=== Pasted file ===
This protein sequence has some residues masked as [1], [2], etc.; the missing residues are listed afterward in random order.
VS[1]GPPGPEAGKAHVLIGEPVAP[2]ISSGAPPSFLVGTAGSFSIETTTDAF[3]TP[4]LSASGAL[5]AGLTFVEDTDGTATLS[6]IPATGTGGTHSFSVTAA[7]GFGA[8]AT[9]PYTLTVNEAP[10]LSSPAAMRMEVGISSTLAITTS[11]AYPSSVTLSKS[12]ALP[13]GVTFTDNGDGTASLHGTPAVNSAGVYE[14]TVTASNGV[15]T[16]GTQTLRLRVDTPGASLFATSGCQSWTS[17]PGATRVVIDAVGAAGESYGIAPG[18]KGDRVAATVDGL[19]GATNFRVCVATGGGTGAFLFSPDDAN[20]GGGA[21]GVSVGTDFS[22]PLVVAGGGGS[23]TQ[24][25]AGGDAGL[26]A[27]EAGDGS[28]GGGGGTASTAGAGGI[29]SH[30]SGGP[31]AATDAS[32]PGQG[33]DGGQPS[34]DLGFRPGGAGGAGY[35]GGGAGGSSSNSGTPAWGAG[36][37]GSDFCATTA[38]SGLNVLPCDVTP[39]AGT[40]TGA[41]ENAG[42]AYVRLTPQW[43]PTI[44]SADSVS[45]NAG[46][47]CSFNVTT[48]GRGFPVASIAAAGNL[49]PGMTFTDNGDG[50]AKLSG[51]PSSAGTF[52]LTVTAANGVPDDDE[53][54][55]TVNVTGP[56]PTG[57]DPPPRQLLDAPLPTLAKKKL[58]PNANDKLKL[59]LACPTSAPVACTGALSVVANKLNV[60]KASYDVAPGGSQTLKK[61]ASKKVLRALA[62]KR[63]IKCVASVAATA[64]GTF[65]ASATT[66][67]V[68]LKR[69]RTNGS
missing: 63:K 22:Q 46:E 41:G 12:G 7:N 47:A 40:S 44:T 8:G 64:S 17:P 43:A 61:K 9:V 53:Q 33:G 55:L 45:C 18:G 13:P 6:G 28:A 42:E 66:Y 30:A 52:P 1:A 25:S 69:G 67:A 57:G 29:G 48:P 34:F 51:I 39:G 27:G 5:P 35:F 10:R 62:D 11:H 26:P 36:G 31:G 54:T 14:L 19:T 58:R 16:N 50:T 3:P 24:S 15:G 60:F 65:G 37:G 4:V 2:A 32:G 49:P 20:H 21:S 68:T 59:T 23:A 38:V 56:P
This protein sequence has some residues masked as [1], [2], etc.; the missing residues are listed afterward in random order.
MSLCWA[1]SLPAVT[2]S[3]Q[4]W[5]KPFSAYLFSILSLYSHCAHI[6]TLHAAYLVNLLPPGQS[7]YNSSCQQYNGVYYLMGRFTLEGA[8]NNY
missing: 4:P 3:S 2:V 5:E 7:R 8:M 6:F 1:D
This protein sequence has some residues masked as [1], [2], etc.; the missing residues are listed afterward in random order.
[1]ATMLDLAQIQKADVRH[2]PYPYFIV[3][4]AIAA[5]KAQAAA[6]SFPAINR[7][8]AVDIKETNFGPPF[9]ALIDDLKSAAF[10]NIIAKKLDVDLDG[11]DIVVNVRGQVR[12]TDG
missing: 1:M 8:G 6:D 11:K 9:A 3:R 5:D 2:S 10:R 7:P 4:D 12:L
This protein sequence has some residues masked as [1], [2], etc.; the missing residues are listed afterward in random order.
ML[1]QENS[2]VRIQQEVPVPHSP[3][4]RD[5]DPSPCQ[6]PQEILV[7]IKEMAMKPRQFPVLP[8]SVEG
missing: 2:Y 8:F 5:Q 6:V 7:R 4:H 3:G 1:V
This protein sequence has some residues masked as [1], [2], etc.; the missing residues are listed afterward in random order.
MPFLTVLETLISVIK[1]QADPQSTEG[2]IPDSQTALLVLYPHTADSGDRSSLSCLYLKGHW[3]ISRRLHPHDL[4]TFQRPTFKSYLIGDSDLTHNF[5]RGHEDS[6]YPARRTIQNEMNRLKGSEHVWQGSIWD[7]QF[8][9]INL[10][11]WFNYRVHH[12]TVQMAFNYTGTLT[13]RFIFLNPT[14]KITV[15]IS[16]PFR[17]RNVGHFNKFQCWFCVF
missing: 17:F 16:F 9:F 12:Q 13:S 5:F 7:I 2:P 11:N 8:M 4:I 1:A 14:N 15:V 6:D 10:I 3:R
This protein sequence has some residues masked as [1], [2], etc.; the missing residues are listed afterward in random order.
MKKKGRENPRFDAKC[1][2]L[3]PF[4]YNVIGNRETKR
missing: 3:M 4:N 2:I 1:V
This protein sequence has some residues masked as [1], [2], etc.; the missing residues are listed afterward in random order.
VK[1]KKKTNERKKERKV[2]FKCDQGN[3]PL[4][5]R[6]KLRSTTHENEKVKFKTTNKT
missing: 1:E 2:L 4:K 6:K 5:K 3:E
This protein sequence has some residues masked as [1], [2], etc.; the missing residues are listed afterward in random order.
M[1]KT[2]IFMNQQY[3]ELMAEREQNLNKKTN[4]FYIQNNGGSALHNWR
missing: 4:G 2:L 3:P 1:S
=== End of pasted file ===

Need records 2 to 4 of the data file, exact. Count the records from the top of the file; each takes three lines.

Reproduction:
This protein sequence has some residues masked as [1], [2], etc.; the missing residues are listed afterward in random order.
MSLCWA[1]SLPAVT[2]S[3]Q[4]W[5]KPFSAYLFSILSLYSHCAHI[6]TLHAAYLVNLLPPGQS[7]YNSSCQQYNGVYYLMGRFTLEGA[8]NNY
missing: 4:P 3:S 2:V 5:E 7:R 8:M 6:F 1:D
This protein sequence has some residues masked as [1], [2], etc.; the missing residues are listed afterward in random order.
[1]ATMLDLAQIQKADVRH[2]PYPYFIV[3][4]AIAA[5]KAQAAA[6]SFPAINR[7][8]AVDIKETNFGPPF[9]ALIDDLKSAAF[10]NIIAKKLDVDLDG[11]DIVVNVRGQVR[12]TDG
missing: 1:M 8:G 6:D 11:K 9:A 3:R 5:D 2:S 10:R 7:P 4:D 12:L
This protein sequence has some residues masked as [1], [2], etc.; the missing residues are listed afterward in random order.
ML[1]QENS[2]VRIQQEVPVPHSP[3][4]RD[5]DPSPCQ[6]PQEILV[7]IKEMAMKPRQFPVLP[8]SVEG
missing: 2:Y 8:F 5:Q 6:V 7:R 4:H 3:G 1:V